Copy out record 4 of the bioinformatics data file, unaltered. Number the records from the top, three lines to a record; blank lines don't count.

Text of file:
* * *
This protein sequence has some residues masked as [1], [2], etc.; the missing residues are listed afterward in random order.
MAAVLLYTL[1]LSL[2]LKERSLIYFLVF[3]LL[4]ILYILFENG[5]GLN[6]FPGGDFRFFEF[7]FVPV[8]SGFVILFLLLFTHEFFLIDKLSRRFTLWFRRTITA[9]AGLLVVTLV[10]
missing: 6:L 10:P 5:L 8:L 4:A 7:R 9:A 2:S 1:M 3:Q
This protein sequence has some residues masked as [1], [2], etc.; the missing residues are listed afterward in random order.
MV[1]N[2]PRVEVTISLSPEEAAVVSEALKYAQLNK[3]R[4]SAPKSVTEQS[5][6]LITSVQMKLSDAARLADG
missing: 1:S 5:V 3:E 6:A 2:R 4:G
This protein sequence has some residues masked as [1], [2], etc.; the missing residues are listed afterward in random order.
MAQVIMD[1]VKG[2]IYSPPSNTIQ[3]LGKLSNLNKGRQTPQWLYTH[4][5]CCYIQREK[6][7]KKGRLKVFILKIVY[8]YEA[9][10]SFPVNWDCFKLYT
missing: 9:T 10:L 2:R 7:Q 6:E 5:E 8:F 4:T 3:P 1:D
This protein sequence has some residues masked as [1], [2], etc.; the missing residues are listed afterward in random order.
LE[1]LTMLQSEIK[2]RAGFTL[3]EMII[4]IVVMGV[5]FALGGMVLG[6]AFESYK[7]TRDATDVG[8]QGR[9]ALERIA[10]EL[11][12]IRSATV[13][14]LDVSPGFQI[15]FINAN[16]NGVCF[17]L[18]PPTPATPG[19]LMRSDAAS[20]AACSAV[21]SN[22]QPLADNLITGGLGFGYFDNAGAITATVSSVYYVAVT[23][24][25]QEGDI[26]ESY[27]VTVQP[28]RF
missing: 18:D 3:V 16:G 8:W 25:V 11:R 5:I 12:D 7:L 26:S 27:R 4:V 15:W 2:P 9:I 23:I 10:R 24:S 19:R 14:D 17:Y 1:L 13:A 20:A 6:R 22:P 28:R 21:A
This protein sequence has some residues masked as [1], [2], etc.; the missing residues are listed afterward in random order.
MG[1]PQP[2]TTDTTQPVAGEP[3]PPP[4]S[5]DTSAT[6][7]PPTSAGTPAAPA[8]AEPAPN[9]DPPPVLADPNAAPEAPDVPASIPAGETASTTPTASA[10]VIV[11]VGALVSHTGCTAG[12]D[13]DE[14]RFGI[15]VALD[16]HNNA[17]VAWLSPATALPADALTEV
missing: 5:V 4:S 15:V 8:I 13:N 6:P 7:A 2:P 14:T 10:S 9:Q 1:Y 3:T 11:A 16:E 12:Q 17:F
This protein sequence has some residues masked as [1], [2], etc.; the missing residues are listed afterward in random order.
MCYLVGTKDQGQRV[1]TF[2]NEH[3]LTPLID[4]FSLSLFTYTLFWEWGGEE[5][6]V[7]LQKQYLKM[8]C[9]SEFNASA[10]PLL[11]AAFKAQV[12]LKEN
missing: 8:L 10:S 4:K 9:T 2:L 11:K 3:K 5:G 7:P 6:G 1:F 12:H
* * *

This protein sequence has some residues masked as [1], [2], etc.; the missing residues are listed afterward in random order.
LE[1]LTMLQSEIK[2]RAGFTL[3]EMII[4]IVVMGV[5]FALGGMVLG[6]AFESYK[7]TRDATDVG[8]QGR[9]ALERIA[10]EL[11][12]IRSATV[13][14]LDVSPGFQI[15]FINAN[16]NGVCF[17]L[18]PPTPATPG[19]LMRSDAAS[20]AACSAV[21]SN[22]QPLADNLITGGLGFGYFDNAGAITATVSSVYYVAVT[23][24][25]QEGDI[26]ESY[27]VTVQP[28]RF
missing: 18:D 3:V 16:G 8:W 25:V 11:R 5:I 12:D 7:L 26:S 27:R 4:V 15:W 2:P 9:I 23:I 10:R 24:S 19:R 14:D 17:Y 1:L 13:A 20:A 6:R 22:P 28:R 21:A